More exit, less strategy -

More exit, less strategy

A plea for fleeing Afghanistan


Senator Colin Kenny, former longtime chairman of the Senate committee on national security and defence, has a reputation for taking security matters seriously. So when he wades in this morning with an op-ed piece headlined “Yes, let’s ‘cut and run,’ ” many in Ottawa will take notice. Kenny bluntly calls the military mission in Kandahar a failure and urges, “We should get out of Afghanistan at the earliest opportunity…” He judges the Taliban far more potent than it was a couple of years ago. He assesses the new U.S. counter-insurgency strategy doomed, since it would “require many times the number of foreign and Afghan troops than anyone could hope to muster, and much more time than NATO countries are willing to devote to Afghanistan.” Even with more troops, counter-insurgency missions rely on “competent and committed local government”—an asset you won’t find in Kabul. It’s time, says the senator, to cut our losses.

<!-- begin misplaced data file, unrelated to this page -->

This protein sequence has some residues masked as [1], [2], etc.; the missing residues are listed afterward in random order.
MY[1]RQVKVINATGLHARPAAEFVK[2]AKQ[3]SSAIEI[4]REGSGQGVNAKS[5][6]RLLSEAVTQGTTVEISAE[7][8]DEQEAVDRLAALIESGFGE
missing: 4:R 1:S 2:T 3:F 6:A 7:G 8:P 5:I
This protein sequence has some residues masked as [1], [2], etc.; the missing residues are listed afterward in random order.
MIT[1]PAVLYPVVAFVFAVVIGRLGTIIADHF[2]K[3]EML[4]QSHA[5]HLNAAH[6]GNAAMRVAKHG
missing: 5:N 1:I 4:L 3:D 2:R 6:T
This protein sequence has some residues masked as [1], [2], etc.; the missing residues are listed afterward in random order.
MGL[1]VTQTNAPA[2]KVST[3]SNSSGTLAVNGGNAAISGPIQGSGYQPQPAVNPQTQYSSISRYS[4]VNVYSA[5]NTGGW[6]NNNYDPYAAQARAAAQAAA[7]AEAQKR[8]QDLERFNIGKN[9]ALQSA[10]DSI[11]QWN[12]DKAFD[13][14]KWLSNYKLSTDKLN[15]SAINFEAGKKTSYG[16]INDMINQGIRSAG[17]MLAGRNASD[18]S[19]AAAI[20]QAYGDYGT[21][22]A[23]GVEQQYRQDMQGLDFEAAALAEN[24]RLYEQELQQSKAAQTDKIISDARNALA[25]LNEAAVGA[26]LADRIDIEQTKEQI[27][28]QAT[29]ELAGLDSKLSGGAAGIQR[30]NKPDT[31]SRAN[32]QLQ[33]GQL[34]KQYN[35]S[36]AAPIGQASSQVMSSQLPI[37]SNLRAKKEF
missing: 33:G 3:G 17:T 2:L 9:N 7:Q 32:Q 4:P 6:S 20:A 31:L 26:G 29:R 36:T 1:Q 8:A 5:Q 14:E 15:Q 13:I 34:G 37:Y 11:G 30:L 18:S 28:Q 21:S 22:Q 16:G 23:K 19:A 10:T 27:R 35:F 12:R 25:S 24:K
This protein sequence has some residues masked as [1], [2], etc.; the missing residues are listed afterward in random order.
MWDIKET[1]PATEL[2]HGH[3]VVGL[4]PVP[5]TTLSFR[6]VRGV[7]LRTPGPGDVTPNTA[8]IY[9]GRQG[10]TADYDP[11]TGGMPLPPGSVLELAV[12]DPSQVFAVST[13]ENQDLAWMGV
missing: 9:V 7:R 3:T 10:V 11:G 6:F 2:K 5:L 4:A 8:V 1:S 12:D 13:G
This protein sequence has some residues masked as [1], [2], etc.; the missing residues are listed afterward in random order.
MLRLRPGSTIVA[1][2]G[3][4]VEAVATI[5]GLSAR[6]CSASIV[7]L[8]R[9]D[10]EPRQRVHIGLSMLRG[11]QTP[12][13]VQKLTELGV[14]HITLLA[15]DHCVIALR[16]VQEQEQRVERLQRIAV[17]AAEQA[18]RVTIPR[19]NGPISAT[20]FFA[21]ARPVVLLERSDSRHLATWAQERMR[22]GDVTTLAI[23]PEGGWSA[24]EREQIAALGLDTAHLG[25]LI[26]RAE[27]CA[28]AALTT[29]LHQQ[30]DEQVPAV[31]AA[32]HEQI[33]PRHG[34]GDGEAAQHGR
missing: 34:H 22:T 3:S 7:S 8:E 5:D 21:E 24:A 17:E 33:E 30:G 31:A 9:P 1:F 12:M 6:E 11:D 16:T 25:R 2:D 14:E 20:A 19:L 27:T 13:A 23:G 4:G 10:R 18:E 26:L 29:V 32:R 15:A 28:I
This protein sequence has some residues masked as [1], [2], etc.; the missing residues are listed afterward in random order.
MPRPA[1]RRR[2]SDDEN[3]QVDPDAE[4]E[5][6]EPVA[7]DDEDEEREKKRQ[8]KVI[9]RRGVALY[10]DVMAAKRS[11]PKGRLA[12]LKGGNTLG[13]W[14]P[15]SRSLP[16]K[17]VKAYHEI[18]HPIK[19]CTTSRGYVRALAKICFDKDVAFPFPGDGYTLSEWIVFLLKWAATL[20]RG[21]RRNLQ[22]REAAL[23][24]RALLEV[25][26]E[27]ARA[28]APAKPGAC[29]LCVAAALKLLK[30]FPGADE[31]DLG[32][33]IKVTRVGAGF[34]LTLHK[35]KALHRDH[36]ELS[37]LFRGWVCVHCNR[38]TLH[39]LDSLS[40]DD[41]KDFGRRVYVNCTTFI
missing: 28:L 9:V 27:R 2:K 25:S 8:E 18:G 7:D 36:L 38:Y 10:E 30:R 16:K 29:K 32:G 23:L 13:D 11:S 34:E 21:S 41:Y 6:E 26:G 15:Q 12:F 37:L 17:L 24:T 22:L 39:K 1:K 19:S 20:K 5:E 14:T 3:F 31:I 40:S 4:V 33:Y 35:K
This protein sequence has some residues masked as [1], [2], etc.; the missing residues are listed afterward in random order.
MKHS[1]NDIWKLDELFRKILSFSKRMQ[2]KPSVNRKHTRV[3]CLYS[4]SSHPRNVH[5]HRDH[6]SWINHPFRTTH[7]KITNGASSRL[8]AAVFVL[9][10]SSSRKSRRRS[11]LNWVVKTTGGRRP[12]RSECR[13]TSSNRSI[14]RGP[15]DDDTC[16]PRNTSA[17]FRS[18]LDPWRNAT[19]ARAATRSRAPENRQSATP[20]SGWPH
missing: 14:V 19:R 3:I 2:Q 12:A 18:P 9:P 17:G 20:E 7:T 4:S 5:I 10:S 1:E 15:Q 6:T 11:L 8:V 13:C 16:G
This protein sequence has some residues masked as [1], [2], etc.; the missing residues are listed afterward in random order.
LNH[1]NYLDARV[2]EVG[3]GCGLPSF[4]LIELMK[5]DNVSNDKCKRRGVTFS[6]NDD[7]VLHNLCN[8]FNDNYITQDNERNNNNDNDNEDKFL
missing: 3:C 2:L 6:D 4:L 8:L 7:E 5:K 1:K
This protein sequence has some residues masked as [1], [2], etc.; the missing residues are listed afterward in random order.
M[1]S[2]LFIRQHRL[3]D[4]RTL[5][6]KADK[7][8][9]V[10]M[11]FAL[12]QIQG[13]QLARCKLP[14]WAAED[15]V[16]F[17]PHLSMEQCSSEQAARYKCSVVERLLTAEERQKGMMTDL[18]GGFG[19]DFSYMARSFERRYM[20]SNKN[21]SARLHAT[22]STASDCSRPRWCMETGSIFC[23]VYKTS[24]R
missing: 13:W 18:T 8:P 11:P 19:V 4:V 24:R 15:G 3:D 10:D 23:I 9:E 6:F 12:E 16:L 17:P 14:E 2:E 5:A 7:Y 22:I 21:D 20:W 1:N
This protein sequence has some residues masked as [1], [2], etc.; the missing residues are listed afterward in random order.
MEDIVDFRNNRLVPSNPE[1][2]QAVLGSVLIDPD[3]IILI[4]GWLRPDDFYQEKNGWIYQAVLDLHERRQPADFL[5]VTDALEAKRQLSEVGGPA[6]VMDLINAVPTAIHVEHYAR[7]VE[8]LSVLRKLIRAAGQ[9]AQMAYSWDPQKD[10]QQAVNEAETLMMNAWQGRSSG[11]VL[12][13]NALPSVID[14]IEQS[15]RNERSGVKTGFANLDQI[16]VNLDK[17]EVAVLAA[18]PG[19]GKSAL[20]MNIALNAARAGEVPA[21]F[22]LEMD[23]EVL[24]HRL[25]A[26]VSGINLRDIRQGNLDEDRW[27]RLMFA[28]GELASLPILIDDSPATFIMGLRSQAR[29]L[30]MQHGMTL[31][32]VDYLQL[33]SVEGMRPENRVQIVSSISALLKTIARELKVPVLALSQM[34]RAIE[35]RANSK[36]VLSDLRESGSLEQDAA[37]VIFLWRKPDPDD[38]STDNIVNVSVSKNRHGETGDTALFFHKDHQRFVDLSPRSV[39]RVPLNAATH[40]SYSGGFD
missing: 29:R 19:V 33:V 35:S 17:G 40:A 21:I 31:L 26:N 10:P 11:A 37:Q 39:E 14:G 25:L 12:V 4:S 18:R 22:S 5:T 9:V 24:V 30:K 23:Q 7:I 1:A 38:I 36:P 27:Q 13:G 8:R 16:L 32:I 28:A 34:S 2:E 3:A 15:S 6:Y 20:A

Ottawa Citizen

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More exit, less strategy

  1. Link would not work for me. It is here

    This was not my opinion on Afghanistan but Kenny is someone to be taken seriously. (For an unelected, do nothing senator that is.)

  2. Colin Kenny makes a persuasive case for getting out ASAP.

    Perhaps conditions in Afghanistan will be more conducive in a few decades…

  3. This is the second Need to Know lnk that didn't work for me. And, uh, thanks Stewart, but you linked to the Need to Know, LOL.

    Try this one: